For lots of people, 1976 was a great time for outdoor fun and quite often just sun-bathing. For those who had important roles protecting the health and safety of the nation often they were not able to dress down. Like Mary who was in charge of an isolation ward in a hospital.
Mary “Well, we were told that there was a problem with Lassa fever being brought back from Africa to here, and Marburg disease as well, which is similar to Ebola. It comes from monkeys and so on, and fruit bats. We had, sort of, tried, to, sort of, get together a kit to deal with it, but until you do it you don’t really know. One day I was phoned to say that the ambulance people were bringing in a chap from North Devon, and they thought he might, he had been in contact with Lassa fever, but I didn’t know in what way…So we quickly organised ourselves and got dressed up, you know, and this poor man arrived, looking very bewildered with a mask on his face, and the ambulance man dripping with sweat in this double suited and all the rest of it. They brought him in, put him into bed. By the time I’d made him a cup of tea, settled him in, taken his temperature, showed him where things were, I was just finished. You know, because we had this non permeable personal protections suits..”
Rebecca no, so how long do you think would have been your maximum in a suit?
Mary “Half an hour, at least, per patient, you know, in the room. Then you’d have to come out and drink and strip off. We all had our hair cut short, you know, that was the other thing, you know, girls with very long hair ended up with, sort of, almost crew cuts, because you just couldn’t cope with hair round your neck… You went on duty and you were just soaked in about half an hour. Yes, you never felt really fresh, ever….. Yes we were getting desperate really. Everybody got very tired because people would go off sick, just through heat exhaustion really, you can’t go on in that temperature for long.”
We think of the 1976 drought as the standpipe drought though not all parts of the country experienced water rationing to that level. However many towns and villages in Wales and Devon were affected by rota cuts or standpipes. The merits of both were debated and rota cuts were considered to be more manageable, but they had the unintended consequence in Wales of making it even harder to fight fires as Glyn went on to explain:
Glyn “Well, we had one incident where the water board they shut the water off and that was over Crumlin. We had a bad fire there and it ended up going to some cottages and I thought, ‘We can’t beat this out,’ so we had to have water. So we phoned the board and they got the water just in time. Just in time. Or there’d been a couple of cottages gone up. So that’s how it went.”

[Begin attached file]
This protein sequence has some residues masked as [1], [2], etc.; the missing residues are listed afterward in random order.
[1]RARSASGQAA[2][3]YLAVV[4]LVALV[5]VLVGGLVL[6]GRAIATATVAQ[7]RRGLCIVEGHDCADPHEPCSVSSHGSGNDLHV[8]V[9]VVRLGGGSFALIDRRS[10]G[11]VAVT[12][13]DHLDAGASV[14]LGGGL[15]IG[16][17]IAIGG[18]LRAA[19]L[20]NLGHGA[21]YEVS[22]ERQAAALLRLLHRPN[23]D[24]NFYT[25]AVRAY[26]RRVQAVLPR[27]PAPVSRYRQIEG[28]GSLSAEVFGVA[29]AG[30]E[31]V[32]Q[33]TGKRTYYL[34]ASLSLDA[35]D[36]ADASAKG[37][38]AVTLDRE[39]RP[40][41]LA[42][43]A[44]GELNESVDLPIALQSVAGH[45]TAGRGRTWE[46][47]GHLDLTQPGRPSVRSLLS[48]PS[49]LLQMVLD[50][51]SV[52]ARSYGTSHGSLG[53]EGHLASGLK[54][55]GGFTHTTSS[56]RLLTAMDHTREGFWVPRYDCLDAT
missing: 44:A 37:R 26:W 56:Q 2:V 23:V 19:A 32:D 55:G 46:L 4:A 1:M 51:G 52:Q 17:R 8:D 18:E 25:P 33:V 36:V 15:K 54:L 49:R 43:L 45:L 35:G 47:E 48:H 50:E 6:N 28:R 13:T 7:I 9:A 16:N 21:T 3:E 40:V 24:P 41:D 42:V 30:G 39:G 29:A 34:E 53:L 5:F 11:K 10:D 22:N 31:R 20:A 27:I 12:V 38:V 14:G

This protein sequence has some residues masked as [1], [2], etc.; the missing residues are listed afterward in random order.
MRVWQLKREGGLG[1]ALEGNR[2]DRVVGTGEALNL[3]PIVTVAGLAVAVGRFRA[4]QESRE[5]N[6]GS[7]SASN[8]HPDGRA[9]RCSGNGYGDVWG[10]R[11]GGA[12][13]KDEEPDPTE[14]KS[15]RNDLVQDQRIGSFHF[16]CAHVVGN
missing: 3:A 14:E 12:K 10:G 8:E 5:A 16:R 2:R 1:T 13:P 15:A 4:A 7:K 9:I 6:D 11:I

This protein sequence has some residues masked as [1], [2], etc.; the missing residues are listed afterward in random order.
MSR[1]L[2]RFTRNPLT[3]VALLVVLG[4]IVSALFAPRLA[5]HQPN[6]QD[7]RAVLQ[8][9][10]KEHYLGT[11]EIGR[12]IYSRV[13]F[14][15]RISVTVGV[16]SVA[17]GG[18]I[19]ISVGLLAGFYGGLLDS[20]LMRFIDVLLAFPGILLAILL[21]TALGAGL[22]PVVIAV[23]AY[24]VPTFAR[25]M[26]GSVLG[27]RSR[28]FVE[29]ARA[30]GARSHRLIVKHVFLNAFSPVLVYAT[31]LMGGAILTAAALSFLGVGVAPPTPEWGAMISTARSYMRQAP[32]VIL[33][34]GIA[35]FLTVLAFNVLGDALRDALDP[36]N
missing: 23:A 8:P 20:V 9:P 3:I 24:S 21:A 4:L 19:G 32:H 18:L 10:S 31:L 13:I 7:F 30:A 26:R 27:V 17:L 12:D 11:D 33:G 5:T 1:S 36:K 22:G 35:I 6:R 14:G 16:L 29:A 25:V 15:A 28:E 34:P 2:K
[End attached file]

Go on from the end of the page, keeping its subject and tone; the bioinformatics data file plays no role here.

With so few opportunities to access water and exhausted fire crews, the mountain fires raged for weeks and caused a lot of lasting damage. I asked Glyn how it ended.
Rebecca So eventually the fire went out but did it really need to rain quite a bit before it completely went out?
Glyn “Yes. It started raining a little bit but not a lot. You need a lot of rain on a mountain fire because the peat goes down sometimes six or perhaps seven feet in some places. We used to know that because we’d be walking along and…”
Rebecca Oh really, you’d just sort of disappear in?
Glyn “Yes (Laughter) it was hot I can tell you!”
Rebecca Oh, I bet, yes. I didn’t know that.
Glyn “And we never swore”.
Rebecca Very good.
Glyn “Good boys we were.”
Rebecca Good. I’m glad to hear that.
Blaenavon is now an industrial world heritage site and some of the success of the site can be attributed to the fire in 1976 according to local historian Dr Nathan Matthews.
Nathan “It was quite a damaging fire. A lot of the heather moorland was destroyed. Lots of animals, sadly, lost their lives. But interestingly, a lot of the area’s industrial heritage was actually made more visible by the fire. It removed a lot of the heather and the brackens, and you could see a lot of the industrial remains of the area.”
I’ll be talking more about the connections between droughts and archaeology in the next podcast and I hope you can find the time to join me for another selection of who’d have thought that moments but in the meantime, if you want to find out more about the impacts of the 1976 drought, or you would like to hear the my conversations with Brian, Glyn and Mary in full, these can be found via the Historic Drought Inventory. In the inventory you will also find plenty of information from local, and regional newspapers that detail the full extent of some of the major fires in Wales and the Westcountry, and in particular, the Blorenge Mountain fire is described in detail in items from the Free Press of Monmouthshire, incorporating the Pontypool Free Press and Herald of the Hills.